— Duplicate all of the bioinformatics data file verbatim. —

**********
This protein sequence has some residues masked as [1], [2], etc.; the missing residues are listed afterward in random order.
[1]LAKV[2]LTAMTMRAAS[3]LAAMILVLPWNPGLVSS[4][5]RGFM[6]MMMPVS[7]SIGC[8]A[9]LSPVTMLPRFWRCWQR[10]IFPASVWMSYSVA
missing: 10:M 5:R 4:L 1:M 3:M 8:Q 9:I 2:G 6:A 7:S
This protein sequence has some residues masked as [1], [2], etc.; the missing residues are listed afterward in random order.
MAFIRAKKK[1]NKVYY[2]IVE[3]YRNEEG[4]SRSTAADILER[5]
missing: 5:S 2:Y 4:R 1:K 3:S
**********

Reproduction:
This protein sequence has some residues masked as [1], [2], etc.; the missing residues are listed afterward in random order.
[1]LAKV[2]LTAMTMRAAS[3]LAAMILVLPWNPGLVSS[4][5]RGFM[6]MMMPVS[7]SIGC[8]A[9]LSPVTMLPRFWRCWQR[10]IFPASVWMSYSVA
missing: 10:M 5:R 4:L 1:M 3:M 8:Q 9:I 2:G 6:A 7:S
This protein sequence has some residues masked as [1], [2], etc.; the missing residues are listed afterward in random order.
MAFIRAKKK[1]NKVYY[2]IVE[3]YRNEEG[4]SRSTAADILER[5]
missing: 5:S 2:Y 4:R 1:K 3:S